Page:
WATCH: BMC ambassador Steve McClure on BMC TV:

Molly Thompson-Smith: Competition Climber

Focused, confident and competitive, competitions are Molly's life. If she's not training, she's thinking
about training: "I just love feeling satisfied after a hard session!" With over 20 national wins to her name,
including British Lead Champion four years running, BMC Ambassador Molly is training for the upcoming
Paris Olympics. 
 
Follow Molly on Instagram @mollyts123

WATCH: Molly showing Niall Grimes around comp-style problems on BMC TV:

 


WATCH: Why join the BMC? | National Climbing Champion Molly Thompson-Smith tells us why she values the BMC


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Anonymous User
06/12/2013
Thiss "Ambassador" business seems to be becoming rampant these days. Some think it is organisations and manufacturers trying to climb on the backs of celebrities. Some that they are just paying for publicity.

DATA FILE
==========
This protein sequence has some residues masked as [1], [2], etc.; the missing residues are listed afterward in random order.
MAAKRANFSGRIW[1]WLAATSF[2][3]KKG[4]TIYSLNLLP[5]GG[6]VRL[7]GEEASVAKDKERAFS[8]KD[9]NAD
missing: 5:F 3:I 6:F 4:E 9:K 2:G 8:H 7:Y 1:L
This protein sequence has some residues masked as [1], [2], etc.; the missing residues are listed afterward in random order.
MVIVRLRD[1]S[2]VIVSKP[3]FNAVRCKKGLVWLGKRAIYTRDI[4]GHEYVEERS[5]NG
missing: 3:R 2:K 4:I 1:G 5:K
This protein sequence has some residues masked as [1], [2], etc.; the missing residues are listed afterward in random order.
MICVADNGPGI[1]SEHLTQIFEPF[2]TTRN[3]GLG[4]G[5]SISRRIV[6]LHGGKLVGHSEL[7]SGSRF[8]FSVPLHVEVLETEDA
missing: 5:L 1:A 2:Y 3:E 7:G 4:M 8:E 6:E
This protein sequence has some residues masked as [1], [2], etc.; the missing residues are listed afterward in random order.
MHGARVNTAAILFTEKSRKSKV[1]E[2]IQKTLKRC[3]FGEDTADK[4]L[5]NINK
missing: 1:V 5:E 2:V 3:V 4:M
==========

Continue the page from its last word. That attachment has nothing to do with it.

That may be unfair in some cases. But even if so, these are not exactly impartial comments, are they..
Anonymous User
03/01/2014
An "Ambassador" helps to promote the sport to varying age groups, despite the obvious link to celebrity status which you rightly point out. However, these are not celebrities, these are normal people who have excelled and become known within their own small world, community.

It takes a lot for a National Governing Body to find these people and what to use their talents to showcase the sport to a wider audience and an audience that wouldn't normally commit to. In order to encourage growth in sport you have to find advocates, ambassadors, normal people who will naturally encourage others to take part and get involved.